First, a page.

Chop lettuces and slice onion, add to large salad bowl with cranberries.
Core and cut pears into thin slices. Toss some into salad, save some for topping.
Heat honey and make dressing; toss with salad ingredients, top with crumbly bleu cheese and sliced pears.
Combine vinegar, warmed honey, salt and pepper in a blender or whisk together well in a mixing bowl.
Slowly stream in olive oil whisking vigorously until all oil is blended into a gorgeous vinaigrette dressing.
This is a classic recipe for Chicken Empanadillas (or empanadas). It has a flaky buttery dough surrounding a savory mixture of shredded cooked chicken, onions and spices, then lightly fried to crispy golden brown perfection. Serve with fresh tomato salsa for some extra heat and Latin flavor.
1 tbsp. Evoo
½ lb. cooked chicken breast & thigh
½ medium yellow onion, finely chopped (about ½ cup)
¼ cup Tomato Sauce
6 Spanish Olives Stuffed with Minced Pimientos, thinly sliced
2 tbsp. Sofrito
1 packet Sazón with Coriander and Annatto
1 tsp. Minced Garlic or 2 cloves garlic, finely chopped
½ tsp. Dried Oregano Ground Black Pepper, to taste
Heat oil in a large skillet over medium heat. Add shredded chicken and cook until browned, breaking up meat with a spoon, about 10 minutes.
Add onions and cook until soft, about 5 minutes more.
Stir in tomato sauce, olives, Sofrito, Sazón, garlic, oregano and black pepper. Lower heat to medium-low and simmer until mixture thickens, about 15 minutes.
On a lightly floured work surface, using a rolling pin, roll out discos until ½” larger in diameter. Spoon about 1 tbsp. meat mixture into middle, fold in half to form a half moon; moisten edges with water and pinch to seal closed, or seal with a fork.
Fill a deep saucepan with oil to a depth of 2½”. Heat oil over medium-high heat until hot but not smoking (350°F on deep-fry thermometer).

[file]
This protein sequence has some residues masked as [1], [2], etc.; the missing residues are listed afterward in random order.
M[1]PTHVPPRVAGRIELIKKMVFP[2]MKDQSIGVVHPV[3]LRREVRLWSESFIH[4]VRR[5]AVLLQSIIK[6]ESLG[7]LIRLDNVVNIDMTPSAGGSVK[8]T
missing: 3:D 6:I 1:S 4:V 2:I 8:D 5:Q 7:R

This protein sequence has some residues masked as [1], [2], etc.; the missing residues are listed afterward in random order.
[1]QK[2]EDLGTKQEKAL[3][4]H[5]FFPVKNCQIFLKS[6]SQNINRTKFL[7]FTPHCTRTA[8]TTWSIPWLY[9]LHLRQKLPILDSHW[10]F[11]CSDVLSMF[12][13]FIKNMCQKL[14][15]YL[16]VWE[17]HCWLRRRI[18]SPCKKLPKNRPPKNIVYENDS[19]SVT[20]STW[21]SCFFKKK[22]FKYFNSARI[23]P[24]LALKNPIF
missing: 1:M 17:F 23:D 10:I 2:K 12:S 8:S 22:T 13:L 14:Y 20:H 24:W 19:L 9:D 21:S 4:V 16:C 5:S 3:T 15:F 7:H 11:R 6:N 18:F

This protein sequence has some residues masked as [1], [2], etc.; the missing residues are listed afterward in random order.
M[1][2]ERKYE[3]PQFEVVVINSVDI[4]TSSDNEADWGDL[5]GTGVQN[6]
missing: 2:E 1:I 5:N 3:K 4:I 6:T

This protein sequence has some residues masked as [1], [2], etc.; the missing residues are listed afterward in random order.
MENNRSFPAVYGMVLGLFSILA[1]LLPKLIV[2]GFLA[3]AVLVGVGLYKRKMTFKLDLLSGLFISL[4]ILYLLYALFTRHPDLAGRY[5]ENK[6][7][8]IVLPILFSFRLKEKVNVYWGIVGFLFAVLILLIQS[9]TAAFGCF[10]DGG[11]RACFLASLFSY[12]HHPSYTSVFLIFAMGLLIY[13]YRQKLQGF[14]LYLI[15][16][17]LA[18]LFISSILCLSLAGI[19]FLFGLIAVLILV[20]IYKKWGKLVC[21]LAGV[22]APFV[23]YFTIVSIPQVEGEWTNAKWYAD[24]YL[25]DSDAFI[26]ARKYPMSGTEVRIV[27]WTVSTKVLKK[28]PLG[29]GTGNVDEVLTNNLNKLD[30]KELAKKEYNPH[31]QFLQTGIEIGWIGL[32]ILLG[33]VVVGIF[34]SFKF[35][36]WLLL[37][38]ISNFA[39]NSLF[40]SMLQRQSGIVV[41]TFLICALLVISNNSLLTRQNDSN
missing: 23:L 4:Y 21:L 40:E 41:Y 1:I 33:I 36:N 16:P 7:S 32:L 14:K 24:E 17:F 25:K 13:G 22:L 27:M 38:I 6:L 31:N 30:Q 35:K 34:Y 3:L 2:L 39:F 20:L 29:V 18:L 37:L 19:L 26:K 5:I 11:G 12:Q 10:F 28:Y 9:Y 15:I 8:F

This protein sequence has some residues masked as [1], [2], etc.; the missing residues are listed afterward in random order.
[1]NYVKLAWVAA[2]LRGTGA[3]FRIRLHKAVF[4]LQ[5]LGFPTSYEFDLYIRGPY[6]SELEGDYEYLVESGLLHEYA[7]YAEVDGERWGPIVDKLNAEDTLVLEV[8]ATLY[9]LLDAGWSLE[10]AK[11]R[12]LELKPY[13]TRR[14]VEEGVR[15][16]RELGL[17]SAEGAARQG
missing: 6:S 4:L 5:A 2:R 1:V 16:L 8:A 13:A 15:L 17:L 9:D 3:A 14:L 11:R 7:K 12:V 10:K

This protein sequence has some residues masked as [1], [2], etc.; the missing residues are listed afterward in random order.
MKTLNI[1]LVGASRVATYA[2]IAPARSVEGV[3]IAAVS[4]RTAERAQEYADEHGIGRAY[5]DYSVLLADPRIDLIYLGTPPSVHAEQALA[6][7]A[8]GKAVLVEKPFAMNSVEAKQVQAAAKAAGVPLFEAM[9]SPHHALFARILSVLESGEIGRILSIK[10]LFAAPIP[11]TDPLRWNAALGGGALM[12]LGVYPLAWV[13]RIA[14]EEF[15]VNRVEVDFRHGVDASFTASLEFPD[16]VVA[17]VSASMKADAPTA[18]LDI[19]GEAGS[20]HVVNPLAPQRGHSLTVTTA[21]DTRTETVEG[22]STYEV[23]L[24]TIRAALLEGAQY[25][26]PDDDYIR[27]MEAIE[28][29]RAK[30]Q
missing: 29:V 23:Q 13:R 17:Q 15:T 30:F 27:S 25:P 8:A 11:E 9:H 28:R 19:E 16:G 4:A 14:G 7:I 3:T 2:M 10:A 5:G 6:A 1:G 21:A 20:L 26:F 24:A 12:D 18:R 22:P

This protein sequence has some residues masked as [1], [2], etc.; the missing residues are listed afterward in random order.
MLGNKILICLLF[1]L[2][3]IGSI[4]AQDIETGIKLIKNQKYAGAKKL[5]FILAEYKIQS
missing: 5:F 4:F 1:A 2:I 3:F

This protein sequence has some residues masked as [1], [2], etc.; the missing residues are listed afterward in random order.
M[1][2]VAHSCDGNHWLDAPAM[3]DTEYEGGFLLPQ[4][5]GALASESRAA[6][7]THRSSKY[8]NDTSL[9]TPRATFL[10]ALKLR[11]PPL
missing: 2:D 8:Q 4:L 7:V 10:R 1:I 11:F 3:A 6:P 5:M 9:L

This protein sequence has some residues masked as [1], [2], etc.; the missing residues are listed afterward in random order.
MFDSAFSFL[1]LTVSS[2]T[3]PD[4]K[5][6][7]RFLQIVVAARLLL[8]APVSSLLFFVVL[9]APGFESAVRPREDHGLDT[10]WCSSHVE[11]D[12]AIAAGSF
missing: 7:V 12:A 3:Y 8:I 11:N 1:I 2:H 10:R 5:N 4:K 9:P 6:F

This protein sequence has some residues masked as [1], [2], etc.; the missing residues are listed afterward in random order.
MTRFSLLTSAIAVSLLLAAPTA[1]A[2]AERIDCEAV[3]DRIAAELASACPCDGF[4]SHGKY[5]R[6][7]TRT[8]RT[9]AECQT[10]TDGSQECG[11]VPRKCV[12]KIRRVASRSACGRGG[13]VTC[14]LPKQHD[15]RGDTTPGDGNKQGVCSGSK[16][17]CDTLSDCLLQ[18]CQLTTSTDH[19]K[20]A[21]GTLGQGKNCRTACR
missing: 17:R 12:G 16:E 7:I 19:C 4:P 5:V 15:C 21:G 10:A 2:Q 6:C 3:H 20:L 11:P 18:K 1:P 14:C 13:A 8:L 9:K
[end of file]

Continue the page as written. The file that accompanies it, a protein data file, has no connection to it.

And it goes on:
Cook Empanadas in batches until crisp and golden brown, flipping once, 4 – 6 minutes. Transfer to paper towels to drain.
Serve warm or at room temperature with a side of salsa.
Gluten-Free Spinach, Mushroom and Cheese Egg Casserole
Prep Time: 20 minutes
Cook Time: 40 minutes
Total Time: 1 hour
This is a healthy and delicious gluten-free egg casserole made with spinach, sautéed mushrooms, onions and cheese baked into a fluffy savory dish that will feed a crowd and leave room for the heavier fare at the brunch table.
1 large bag (10 oz. each) spinach
1 1/2 cups shredded Cheddar cheese (6 oz)
1 1/2 packages (8 oz. each) sliced mushrooms
1 medium onion, chopped (1/2 cup)
1/2 cup Gluten-Free Bisquick® mix
1 cup milk
1/2 teaspoon salt
1/4 teaspoon pepper
Heat oven to 400°F. Spray 9-inch glass pie plate with cooking spray.
Sprinkle spinach, 1 cup of the cheese, the mushrooms and onion in pie plate.(I personally recommend sautéing the onions and mushrooms for a few minutes first to soften them before adding to the casserole.)
In medium bowl, stir remaining ingredients with wire whisk or fork until blended. Pour into pie plate.
Bake 35 to 38 minutes or until knife inserted in center comes out clean. Sprinkle with remaining 1/2 cup cheese.
Bake 1 to 2 minutes longer or until cheese is melted. Let stand 5 minutes before serving.
This recipe for Monkey Bread is sure to be a huge hit at your next brunch gathering with friends. It's super easy to make, using Pillsbury biscuits and is topped with brown sugar, butter, walnuts and cinnamon baked into a caramelized construction of sweet buttery goodness. It won't last longer than 5 minutes - promise!
As I reflect on 2013, this has been a year filled with challenges and opportunities, adventures and growth both personally and professionally. Good times and bad times, which I’m thankful for and have made me stronger. Wishing all of you a Happy New Year 2014 and health, happiness and good eating! Cheers! xx
I love cooking with honey – not only in the Fall or dead of Winter, but all year around. It’s such a nice substitute for regular sugar and gives a warm, homey flavor to almost all types of recipes. I recently picked up a copy of The Fresh Honey Cookbook, by Beekeeper, Caterer, Chef and Spokesperson for The National Honey Board and Café owner Laurey Masterson of Asheville NC. I fell in love with her vibrant recipes using different varieties of honey throughout all 12 months of the year – she offers honey-tasting tips and recipes featuring seasonal ingredients for dishes both savory and sweet.